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How To Identify Home Improvements That Will Add Value

Miranda Crace4-Minute Read
UPDATED: July 26, 2023


No matter when you think you might make your next move, considering the resale impact of your home improvements makes sense. Even if you’re absolutely sure you’ve found your forever home, remember that one day your kids will have to decide to stay or sell.

Most home improvements won’t net you a profit upon sale, but the improvements we’re going to discuss will recoup 80% – 110% of your expenses. 

Keep in mind that in addition to directly recouping expenses by raising the sticker price, key improvements can also broaden the home’s appeal and widen your range of buyers. Making your house sale more competitive could help you avoid seller concessions and, in a hot market, even create a bidding war. Selling your home more quickly can also help you reduce the expenses associated with owning two properties at once.

Home Improvements That Add Value

The big takeaway of this article? Don’t get deterred if you aren’t really feeling a complete home renovation. The bigger-ticket items are more likely to result in a higher uptick to the final price when you sell, but some of the smaller fixes might have a better return on investment (ROI) as you calculate the cost to do the work proportional to the added value.

Minor Kitchen Remodel

Counters, cabinets, appliances, sinks and floors offer endless possibilities in terms of materials, styles, layout and cost. We suggest keeping it simple. Although return on investment for major and minor kitchen remodels varies by state, the national average according to remodeling magazine's cost/value calculator is a 53% recoup for a major remodel and an 81% recoup for a minor remodel. So, for a minor remodel of $21,000, you would recoup $17,000, and for a major renovation of around $60,000, you would recoup around $32,400.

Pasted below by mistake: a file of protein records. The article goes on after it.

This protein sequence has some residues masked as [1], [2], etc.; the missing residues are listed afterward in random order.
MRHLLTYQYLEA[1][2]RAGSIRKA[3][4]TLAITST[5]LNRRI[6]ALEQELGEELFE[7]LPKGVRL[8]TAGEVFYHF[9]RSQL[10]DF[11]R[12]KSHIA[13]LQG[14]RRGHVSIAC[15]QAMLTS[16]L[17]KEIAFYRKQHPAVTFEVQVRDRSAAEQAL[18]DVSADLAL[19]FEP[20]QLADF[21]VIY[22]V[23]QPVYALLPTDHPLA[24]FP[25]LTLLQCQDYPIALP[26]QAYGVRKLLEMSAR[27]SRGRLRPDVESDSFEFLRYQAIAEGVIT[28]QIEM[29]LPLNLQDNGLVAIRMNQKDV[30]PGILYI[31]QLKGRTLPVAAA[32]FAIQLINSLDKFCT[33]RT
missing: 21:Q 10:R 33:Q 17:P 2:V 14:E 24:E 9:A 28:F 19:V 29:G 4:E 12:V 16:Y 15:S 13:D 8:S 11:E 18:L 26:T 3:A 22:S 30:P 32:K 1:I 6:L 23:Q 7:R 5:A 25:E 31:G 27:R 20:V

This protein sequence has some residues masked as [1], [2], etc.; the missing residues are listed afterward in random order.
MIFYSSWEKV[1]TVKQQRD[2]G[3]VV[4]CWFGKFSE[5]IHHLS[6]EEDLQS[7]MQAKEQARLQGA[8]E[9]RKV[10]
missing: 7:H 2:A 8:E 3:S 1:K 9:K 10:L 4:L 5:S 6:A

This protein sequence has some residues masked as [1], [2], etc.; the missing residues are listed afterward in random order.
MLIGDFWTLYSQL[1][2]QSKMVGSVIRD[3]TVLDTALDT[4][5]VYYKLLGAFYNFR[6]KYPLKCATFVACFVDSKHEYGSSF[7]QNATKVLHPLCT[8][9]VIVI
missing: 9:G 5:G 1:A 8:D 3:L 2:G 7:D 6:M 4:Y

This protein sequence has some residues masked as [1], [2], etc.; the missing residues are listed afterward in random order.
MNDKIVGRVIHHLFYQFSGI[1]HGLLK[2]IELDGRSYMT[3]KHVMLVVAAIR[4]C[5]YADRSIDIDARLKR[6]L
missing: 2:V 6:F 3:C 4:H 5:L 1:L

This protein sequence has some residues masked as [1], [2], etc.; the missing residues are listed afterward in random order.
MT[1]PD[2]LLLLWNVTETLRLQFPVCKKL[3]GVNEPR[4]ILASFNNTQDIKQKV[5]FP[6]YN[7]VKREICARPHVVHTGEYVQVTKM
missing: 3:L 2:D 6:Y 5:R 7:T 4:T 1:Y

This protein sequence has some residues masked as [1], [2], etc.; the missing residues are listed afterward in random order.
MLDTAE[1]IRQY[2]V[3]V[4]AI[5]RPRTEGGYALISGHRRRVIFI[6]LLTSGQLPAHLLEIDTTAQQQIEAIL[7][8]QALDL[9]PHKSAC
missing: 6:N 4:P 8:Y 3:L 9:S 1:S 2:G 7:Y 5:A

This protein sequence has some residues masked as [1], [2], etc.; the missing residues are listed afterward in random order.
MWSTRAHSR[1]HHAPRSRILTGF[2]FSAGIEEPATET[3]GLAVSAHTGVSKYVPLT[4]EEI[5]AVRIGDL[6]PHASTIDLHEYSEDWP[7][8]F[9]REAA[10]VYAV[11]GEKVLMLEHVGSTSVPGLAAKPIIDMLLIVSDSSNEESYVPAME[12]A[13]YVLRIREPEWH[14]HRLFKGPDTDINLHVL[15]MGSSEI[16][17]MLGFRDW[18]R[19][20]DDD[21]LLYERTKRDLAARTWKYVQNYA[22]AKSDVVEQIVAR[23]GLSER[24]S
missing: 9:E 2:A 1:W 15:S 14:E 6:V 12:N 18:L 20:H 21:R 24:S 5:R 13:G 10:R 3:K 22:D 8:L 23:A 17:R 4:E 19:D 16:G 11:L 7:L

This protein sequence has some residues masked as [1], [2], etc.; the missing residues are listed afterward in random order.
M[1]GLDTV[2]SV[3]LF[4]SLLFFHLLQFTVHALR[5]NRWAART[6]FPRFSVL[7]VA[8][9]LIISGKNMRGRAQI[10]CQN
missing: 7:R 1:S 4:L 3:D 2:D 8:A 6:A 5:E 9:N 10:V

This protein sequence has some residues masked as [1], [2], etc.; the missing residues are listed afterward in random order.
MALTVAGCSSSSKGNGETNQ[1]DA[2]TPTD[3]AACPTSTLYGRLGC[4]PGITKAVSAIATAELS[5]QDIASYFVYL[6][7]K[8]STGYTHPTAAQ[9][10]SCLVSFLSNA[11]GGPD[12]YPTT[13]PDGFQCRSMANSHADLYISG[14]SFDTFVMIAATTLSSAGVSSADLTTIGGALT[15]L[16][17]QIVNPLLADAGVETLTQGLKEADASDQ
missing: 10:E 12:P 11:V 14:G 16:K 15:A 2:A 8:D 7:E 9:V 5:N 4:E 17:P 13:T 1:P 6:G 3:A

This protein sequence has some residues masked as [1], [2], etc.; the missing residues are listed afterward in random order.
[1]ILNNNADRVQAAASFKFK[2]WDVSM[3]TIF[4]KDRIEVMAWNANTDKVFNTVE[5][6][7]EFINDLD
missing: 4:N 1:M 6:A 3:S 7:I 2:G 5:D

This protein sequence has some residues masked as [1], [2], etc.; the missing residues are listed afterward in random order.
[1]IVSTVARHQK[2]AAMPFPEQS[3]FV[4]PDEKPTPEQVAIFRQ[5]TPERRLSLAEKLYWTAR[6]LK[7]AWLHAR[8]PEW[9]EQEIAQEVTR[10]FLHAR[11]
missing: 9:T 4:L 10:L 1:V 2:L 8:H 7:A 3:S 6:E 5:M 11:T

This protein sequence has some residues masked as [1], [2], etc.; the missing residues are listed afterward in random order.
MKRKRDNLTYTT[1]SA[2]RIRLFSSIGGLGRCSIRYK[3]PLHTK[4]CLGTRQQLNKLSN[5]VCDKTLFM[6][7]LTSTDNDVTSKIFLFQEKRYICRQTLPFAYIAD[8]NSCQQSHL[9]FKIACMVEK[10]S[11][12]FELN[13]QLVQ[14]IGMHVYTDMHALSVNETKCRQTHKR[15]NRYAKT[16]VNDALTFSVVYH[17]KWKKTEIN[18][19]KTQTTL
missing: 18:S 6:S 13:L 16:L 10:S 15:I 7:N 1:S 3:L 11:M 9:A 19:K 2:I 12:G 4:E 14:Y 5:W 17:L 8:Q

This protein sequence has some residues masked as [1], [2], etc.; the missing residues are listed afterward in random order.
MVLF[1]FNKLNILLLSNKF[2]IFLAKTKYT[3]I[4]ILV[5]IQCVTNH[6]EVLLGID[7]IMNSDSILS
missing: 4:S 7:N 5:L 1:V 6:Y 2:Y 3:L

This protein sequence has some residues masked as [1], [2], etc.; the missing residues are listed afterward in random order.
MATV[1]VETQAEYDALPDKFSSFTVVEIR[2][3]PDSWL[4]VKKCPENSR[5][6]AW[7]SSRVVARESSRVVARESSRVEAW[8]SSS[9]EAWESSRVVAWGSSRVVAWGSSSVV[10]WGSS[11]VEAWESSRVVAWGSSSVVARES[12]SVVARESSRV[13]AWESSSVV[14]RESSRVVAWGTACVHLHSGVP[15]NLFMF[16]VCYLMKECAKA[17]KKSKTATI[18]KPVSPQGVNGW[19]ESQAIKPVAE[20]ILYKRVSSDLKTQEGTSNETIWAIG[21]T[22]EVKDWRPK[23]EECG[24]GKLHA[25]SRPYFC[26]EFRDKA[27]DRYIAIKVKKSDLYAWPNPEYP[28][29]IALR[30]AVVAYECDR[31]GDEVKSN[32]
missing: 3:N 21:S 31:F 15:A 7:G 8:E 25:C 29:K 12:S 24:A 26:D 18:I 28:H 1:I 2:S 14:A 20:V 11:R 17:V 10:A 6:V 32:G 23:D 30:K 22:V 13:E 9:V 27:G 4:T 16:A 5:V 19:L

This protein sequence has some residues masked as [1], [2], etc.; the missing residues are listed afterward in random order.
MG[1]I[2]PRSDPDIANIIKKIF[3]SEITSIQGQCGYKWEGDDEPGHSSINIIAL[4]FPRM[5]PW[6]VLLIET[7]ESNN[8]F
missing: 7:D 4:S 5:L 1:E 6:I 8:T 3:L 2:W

Also, if you have some money to invest but don't want the headache of renovating, replacing kitchen appliances with modern, stainless steel options is a great way to up the resale value of your home.

Bathroom Adjustments

A mid-range bathroom remodel (think $20,000) will likely only recoup about 64% of its cost upon resale. It still might be worth it to you, as an appealing bathroom can be a huge selling point and can also do a lot for your own quality of life. However, if you’re not ready for a complete overhaul in these rooms, no worries. Smaller projects like fixing cracked tiles, recaulking the bathtub, replacing the toilet seat or installing a new showerhead or faucet can go a long way in sprucing up a dated or dilapidated bathroom.

Installing Wooden Floors

Wooden floors are pricey to install (averaging $4 – $6 per square foot), but they tend to offer a phenomenal ROI. You should research your local market to make sure that wooden floors are desirable there, but assuming typical market conditions, installing wood floors will probably recoup about 110%.

Giving Your Front Yard Some Love

Real estate agents are largely in agreement that curb appeal is the number one factor in a home’s marketability. $3,000 spent giving your garden a facelift will do wonders and will almost certainly net you a profit.